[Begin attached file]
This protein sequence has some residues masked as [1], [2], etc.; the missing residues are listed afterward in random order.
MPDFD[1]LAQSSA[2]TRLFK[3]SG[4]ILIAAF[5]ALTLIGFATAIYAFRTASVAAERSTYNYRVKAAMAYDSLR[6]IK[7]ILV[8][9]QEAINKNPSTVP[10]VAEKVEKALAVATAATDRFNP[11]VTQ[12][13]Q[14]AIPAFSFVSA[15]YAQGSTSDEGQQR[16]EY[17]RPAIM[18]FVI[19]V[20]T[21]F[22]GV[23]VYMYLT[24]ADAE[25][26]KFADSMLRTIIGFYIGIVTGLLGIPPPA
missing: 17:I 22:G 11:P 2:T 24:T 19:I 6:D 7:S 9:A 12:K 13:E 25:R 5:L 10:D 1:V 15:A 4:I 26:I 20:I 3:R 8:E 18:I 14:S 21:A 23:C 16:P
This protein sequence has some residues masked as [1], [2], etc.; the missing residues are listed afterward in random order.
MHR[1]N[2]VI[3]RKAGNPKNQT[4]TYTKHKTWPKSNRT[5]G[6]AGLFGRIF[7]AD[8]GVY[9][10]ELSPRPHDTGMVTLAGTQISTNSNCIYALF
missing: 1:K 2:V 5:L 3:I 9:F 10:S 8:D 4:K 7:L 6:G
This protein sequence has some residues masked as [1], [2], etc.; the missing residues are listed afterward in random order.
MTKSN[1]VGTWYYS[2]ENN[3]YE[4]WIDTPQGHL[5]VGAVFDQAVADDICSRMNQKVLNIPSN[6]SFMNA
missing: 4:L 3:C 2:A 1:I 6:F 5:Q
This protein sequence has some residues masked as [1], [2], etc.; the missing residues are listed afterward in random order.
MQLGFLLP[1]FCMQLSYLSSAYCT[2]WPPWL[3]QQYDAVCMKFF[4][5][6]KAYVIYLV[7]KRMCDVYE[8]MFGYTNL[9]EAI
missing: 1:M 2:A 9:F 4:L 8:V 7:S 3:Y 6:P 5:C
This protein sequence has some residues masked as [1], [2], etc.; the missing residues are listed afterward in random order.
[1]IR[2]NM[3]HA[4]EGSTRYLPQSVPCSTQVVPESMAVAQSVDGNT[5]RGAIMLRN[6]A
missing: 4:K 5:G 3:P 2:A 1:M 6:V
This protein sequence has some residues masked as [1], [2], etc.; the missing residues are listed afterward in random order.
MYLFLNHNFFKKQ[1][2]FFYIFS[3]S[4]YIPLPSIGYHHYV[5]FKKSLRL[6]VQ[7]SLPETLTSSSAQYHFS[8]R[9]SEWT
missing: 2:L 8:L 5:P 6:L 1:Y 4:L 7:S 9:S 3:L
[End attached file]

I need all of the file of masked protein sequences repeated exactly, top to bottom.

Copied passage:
This protein sequence has some residues masked as [1], [2], etc.; the missing residues are listed afterward in random order.
MPDFD[1]LAQSSA[2]TRLFK[3]SG[4]ILIAAF[5]ALTLIGFATAIYAFRTASVAAERSTYNYRVKAAMAYDSLR[6]IK[7]ILV[8][9]QEAINKNPSTVP[10]VAEKVEKALAVATAATDRFNP[11]VTQ[12][13]Q[14]AIPAFSFVSA[15]YAQGSTSDEGQQR[16]EY[17]RPAIM[18]FVI[19]V[20]T[21]F[22]GV[23]VYMYLT[24]ADAE[25][26]KFADSMLRTIIGFYIGIVTGLLGIPPPA
missing: 17:I 22:G 11:P 2:T 24:T 19:I 6:D 7:S 9:A 12:K 13:E 25:R 5:L 10:D 1:V 15:A 4:I 26:I 20:I 3:R 8:E 18:I 14:S 21:A 23:C 16:P
This protein sequence has some residues masked as [1], [2], etc.; the missing residues are listed afterward in random order.
MHR[1]N[2]VI[3]RKAGNPKNQT[4]TYTKHKTWPKSNRT[5]G[6]AGLFGRIF[7]AD[8]GVY[9][10]ELSPRPHDTGMVTLAGTQISTNSNCIYALF
missing: 1:K 2:V 5:L 3:I 9:F 10:S 8:D 4:K 7:L 6:G
This protein sequence has some residues masked as [1], [2], etc.; the missing residues are listed afterward in random order.
MTKSN[1]VGTWYYS[2]ENN[3]YE[4]WIDTPQGHL[5]VGAVFDQAVADDICSRMNQKVLNIPSN[6]SFMNA
missing: 4:L 3:C 2:A 1:I 6:F 5:Q
This protein sequence has some residues masked as [1], [2], etc.; the missing residues are listed afterward in random order.
MQLGFLLP[1]FCMQLSYLSSAYCT[2]WPPWL[3]QQYDAVCMKFF[4][5][6]KAYVIYLV[7]KRMCDVYE[8]MFGYTNL[9]EAI
missing: 1:M 2:A 9:F 4:L 8:V 7:S 3:Y 6:P 5:C
This protein sequence has some residues masked as [1], [2], etc.; the missing residues are listed afterward in random order.
[1]IR[2]NM[3]HA[4]EGSTRYLPQSVPCSTQVVPESMAVAQSVDGNT[5]RGAIMLRN[6]A
missing: 4:K 5:G 3:P 2:A 1:M 6:V
This protein sequence has some residues masked as [1], [2], etc.; the missing residues are listed afterward in random order.
MYLFLNHNFFKKQ[1][2]FFYIFS[3]S[4]YIPLPSIGYHHYV[5]FKKSLRL[6]VQ[7]SLPETLTSSSAQYHFS[8]R[9]SEWT
missing: 2:L 8:L 5:P 6:L 1:Y 4:L 7:S 9:S 3:L